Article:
Can you work out some different ways to balance this equation?

Can you complete this calculation by filling in the missing numbers? In how many different ways can you do it?

This package contains a collection of problems from the NRICH website that could be suitable for students who have a good understanding of Factors and Multiples and who feel ready to take on some. . . .

The planet of Vuvv has seven moons. Can you work out how long it is between each super-eclipse?

Have a go at balancing this equation. Can you find different ways of doing it?

Number problems at primary level that require careful consideration.

Arrange eight of the numbers between 1 and 9 in the Polo Square below so that each side adds to the same total.

Ben passed a third of his counters to Jack, Jack passed a quarter of his counters to Emma and Emma passed a fifth of her counters to Ben. After this they all had the same number of counters.

In the multiplication calculation, some of the digits have been replaced by letters and others by asterisks. Can you reconstruct the original multiplication?

Can you replace the letters with numbers? Is there only one solution in each case?

Zumf makes spectacles for the residents of the planet Zargon, who have either 3 eyes or 4 eyes. How many lenses will Zumf need to make all the different orders for 9 families?

Only one side of a two-slice toaster is working. What is the quickest way to toast both sides of three slices of bread?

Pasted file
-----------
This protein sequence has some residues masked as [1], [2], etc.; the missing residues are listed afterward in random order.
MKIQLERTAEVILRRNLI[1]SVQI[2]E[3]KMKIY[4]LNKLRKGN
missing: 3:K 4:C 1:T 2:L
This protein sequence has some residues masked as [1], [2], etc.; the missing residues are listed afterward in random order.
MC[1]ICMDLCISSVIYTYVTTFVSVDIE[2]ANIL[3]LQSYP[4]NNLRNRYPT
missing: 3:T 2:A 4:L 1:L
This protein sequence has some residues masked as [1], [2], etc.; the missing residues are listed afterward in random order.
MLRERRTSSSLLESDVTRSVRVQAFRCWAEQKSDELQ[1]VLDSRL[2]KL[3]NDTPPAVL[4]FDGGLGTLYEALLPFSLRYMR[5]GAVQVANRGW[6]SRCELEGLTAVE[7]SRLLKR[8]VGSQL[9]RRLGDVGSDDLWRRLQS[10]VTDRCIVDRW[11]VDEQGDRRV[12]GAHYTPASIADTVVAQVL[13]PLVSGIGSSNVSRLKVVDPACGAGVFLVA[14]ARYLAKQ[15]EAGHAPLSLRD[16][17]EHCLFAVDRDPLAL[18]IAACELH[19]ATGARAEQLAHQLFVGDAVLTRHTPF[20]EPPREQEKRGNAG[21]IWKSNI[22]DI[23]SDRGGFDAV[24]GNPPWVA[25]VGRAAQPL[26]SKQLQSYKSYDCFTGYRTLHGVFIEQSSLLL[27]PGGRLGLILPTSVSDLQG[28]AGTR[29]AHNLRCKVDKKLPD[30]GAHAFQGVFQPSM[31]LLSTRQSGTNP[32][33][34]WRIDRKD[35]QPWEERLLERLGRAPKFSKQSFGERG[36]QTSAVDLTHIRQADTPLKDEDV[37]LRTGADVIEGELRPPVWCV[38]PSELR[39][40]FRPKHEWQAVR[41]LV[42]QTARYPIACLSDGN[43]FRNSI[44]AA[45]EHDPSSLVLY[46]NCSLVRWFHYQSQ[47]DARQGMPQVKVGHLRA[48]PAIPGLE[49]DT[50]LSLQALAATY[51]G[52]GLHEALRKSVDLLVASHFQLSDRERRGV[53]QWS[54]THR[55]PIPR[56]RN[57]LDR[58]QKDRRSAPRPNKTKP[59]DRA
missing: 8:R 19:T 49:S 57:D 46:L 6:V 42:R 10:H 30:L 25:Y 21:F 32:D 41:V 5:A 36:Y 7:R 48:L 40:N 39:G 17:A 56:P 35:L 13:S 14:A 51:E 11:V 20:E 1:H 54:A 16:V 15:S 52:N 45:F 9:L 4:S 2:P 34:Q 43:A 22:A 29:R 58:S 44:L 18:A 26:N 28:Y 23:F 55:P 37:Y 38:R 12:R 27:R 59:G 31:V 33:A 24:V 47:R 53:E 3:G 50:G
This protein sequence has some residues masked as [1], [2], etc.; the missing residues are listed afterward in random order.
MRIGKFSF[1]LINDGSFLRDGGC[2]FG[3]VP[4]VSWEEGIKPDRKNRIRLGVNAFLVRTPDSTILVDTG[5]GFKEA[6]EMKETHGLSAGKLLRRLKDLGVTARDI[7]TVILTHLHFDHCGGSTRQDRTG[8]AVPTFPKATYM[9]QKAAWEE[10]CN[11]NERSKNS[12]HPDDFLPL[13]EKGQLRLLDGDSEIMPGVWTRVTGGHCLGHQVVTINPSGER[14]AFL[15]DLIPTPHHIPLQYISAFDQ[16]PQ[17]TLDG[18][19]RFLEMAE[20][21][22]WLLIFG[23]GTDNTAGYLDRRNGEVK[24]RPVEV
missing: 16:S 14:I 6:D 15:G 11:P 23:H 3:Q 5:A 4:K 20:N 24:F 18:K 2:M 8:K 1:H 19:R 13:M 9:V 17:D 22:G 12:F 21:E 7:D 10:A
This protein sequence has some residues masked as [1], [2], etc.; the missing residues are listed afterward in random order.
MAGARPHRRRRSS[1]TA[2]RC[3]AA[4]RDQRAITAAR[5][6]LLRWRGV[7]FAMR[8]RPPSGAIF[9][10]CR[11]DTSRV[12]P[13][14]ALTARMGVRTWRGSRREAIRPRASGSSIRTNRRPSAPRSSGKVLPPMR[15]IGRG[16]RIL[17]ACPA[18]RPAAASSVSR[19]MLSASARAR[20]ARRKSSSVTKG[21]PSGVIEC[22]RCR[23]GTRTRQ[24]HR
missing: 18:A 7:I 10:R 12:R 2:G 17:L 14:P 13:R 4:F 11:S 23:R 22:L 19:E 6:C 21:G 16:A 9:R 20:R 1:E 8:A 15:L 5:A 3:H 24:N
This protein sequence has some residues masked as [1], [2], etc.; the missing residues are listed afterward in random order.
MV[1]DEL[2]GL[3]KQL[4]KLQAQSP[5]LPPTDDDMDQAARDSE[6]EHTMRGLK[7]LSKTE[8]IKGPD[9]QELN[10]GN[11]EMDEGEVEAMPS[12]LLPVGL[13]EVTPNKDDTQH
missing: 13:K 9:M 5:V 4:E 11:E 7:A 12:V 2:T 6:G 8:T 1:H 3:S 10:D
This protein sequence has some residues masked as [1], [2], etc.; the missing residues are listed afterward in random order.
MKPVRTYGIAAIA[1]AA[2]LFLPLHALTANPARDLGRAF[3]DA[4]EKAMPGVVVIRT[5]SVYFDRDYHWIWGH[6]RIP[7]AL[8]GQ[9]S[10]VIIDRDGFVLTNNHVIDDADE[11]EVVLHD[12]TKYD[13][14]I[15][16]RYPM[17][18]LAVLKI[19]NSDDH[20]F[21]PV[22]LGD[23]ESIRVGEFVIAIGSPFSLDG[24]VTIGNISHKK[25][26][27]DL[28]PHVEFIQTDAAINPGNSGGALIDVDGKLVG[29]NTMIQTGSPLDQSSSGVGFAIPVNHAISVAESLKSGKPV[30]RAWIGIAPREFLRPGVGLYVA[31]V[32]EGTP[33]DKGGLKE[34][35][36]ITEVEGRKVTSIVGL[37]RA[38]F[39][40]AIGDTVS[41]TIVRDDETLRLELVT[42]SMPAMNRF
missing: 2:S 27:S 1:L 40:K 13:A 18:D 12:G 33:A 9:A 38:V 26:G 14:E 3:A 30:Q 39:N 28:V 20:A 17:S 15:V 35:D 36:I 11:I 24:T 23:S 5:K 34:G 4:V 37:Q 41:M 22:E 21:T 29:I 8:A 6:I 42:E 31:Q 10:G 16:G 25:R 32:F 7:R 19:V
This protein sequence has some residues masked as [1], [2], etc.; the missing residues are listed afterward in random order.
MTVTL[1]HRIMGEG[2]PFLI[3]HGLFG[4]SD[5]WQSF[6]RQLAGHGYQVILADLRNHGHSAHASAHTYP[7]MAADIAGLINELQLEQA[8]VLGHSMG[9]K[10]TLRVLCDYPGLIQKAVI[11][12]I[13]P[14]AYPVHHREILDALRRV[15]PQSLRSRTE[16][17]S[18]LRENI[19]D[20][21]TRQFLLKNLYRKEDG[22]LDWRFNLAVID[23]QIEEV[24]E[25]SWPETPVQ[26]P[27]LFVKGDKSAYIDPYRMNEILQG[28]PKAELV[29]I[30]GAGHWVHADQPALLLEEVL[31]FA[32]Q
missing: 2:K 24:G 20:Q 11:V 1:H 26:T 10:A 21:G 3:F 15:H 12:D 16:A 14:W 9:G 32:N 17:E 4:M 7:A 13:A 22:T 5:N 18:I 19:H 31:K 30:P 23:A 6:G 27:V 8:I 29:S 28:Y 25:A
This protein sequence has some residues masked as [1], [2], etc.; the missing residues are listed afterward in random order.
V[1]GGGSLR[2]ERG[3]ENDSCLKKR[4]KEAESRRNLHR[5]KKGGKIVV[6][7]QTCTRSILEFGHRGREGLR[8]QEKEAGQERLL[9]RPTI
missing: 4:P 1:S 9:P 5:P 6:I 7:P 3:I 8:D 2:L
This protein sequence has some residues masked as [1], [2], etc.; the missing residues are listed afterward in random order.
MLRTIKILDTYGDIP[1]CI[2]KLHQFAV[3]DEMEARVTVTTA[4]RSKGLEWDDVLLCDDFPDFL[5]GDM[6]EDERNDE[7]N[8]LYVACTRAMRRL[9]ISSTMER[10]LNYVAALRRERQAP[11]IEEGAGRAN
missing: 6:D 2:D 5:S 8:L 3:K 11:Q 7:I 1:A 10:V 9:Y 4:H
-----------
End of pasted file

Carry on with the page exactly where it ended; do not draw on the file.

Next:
Play the divisibility game to create numbers in which the first two digits make a number divisible by 2, the first three digits make a number divisible by 3...

Use the numbers and symbols to make this number sentence correct. How many different ways can you find?

Find the smallest whole number which, when mutiplied by 7, gives a product consisting entirely of ones.

You have two egg timers. One takes 4 minutes exactly to empty and the other takes 7 minutes. What times in whole minutes can you measure and how?

There are 78 prisoners in a square cell block of twelve cells. The clever prison warder arranged them so there were 25 along each wall of the prison block. How did he do it?

If you take a three by three square on a 1-10 addition square and multiply the diagonally opposite numbers together, what is the difference between these products. Why?

An investigation that gives you the opportunity to make and justify predictions.

This challenge, written for the Young Mathematicians' Award, invites you to explore 'centred squares'.

A student in a maths class was trying to get some information from her teacher. She was given some clues and then the teacher ended by saying, "Well, how old are they?"

This problem is based on the story of the Pied Piper of Hamelin. Investigate the different numbers of people and rats there could have been if you know how many legs there are altogether!

Given the products of adjacent cells, can you complete this Sudoku?

Can you put plus signs in so this is true? 1 2 3 4 5 6 7 8 9 = 99 How many ways can you do it?

This magic square has operations written in it, to make it into a maze. Start wherever you like, go through every cell and go out a total of 15!